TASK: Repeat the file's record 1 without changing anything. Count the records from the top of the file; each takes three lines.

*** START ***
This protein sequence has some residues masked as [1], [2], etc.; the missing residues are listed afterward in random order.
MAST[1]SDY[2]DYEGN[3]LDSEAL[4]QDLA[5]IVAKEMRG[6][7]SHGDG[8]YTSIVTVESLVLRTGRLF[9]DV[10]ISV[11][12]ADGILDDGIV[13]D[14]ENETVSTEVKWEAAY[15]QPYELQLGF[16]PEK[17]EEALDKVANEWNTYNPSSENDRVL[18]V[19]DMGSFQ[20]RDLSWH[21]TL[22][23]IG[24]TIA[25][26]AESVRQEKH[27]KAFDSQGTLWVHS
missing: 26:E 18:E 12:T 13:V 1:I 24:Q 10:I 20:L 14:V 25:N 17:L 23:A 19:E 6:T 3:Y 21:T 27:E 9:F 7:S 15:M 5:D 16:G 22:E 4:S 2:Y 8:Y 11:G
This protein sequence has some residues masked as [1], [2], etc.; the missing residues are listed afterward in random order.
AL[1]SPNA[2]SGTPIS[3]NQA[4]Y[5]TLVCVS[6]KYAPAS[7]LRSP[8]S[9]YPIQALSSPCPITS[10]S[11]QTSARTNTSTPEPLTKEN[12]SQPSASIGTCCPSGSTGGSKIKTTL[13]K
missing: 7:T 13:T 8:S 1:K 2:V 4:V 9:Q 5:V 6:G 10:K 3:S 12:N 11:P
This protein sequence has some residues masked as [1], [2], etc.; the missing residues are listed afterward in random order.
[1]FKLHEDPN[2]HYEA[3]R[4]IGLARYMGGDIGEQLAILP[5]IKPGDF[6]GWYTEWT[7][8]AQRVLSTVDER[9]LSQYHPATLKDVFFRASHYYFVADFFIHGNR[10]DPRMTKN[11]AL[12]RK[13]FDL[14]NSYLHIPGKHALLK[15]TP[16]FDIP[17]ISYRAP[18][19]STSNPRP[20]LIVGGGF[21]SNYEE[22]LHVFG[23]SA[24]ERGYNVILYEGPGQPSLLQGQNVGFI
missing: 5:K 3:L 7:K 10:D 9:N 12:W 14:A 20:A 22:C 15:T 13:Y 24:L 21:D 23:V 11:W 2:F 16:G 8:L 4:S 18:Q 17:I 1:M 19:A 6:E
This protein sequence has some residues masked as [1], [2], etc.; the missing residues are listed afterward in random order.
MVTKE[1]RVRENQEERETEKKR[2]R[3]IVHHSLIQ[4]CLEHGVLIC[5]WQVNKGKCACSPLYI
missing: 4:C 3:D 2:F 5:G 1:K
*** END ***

This protein sequence has some residues masked as [1], [2], etc.; the missing residues are listed afterward in random order.
MAST[1]SDY[2]DYEGN[3]LDSEAL[4]QDLA[5]IVAKEMRG[6][7]SHGDG[8]YTSIVTVESLVLRTGRLF[9]DV[10]ISV[11][12]ADGILDDGIV[13]D[14]ENETVSTEVKWEAAY[15]QPYELQLGF[16]PEK[17]EEALDKVANEWNTYNPSSENDRVL[18]V[19]DMGSFQ[20]RDLSWH[21]TL[22][23]IG[24]TIA[25][26]AESVRQEKH[27]KAFDSQGTLWVHS
missing: 26:E 18:E 12:T 13:V 1:I 24:Q 10:I 20:L 14:V 25:N 17:L 23:A 19:E 6:T 3:Y 21:T 27:E 9:F 7:S 15:M 5:D 16:G 22:E 4:S 2:Y 8:Y 11:G